In the USA it means a place that needs some work. But for me it’s what I do. I fix things. I always have. I wasn’t much good at things like woodwork at school and I had no clue about how my Scalextrix cars worked other than that the electricity turns the motor that turns the wheels. Maybe there isn’t much else to know. It didn’t help me fix them, but maybe removing 3-in-1 oil and carpet fluff isn’t strictly electrical engineering. I’ve never looked at a syllabus.
I had motorcycles that didn’t and cars that sort of went and mainly because I had next to no money I had to fix them myself or they didn’t go. The one time I gave up and paid for a garage to fix my car they took about half a term’s grant (ah yes, dear reader, there was such a thing before Market Forces and your total indifference to doing anything about it) to fail to fix the kind of problem that is obvious when you start looking at it and begin to think. There was an intermittent electrical fault. The car would stop, then start, or miss a couple of beats, or slow down, or just stop for no reason anyone could see. In those days the sparks came out of a distributor which did that, spinning round and working a cam to put the spark into the right wire at the right time. To regulate things a pair of weights pulled a spring apart as they spun round at thousands of times a minute. The little pile of metal dust told me (and not the garage) eventually what was wrong. The spring had worn out after fourteen years or so and the weights were hitting the edge of the distributor, inside. So the electricity didn’t get to the spark plug when that happened, which wasn’t always.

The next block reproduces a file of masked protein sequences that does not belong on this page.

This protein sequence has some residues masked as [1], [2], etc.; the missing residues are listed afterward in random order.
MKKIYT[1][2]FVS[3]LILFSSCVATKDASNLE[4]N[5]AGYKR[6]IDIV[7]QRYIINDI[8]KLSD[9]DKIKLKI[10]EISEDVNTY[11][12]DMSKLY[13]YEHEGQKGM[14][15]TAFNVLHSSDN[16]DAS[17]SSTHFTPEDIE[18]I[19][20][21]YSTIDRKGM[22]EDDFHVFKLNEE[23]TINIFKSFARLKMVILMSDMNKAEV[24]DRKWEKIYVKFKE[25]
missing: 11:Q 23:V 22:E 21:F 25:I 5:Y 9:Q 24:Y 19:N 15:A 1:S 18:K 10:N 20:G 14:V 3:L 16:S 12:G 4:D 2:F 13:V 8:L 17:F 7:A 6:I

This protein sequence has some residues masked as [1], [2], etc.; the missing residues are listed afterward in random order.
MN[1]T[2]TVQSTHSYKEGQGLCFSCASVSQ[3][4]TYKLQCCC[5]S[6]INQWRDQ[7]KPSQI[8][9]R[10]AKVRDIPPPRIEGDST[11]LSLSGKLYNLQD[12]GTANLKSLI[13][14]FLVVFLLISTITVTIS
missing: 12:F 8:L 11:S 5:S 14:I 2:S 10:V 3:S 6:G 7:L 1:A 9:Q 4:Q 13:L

I don’t know what happens under car bonnets now. You’re not supposed to. Like mobile phones and computers, you’re supposed to chuck them away and get another one when they start to go wrong.
Except that hardly squares with saving resources, whether they’re child labour in China or cadmium in batteries or just my money. So this week it’s time to fix the laptop as well as my iPhone. Both of them have the same problem – after three years of use you can only use them for about two hours at the outside. I know I’m letting the entire economy down but we’re hardly on speaking terms anyway.
Right now I’m waiting for them to arrive in the post, along with the special tools to hack the iPhone apart and the earthing strap to put on my wrist and my metal desk so the static in me doesn’t fritz the electrics. And you’re reading about someone who used to have blue flashes coming out of his fingers when he closed the car door on a Ford. Switching to a Mercedes cured that. It was what the seats and carpets were made of, natural fibres instead of static-generating synthetics. So wish me luck. I can still fix things. It’s what I do.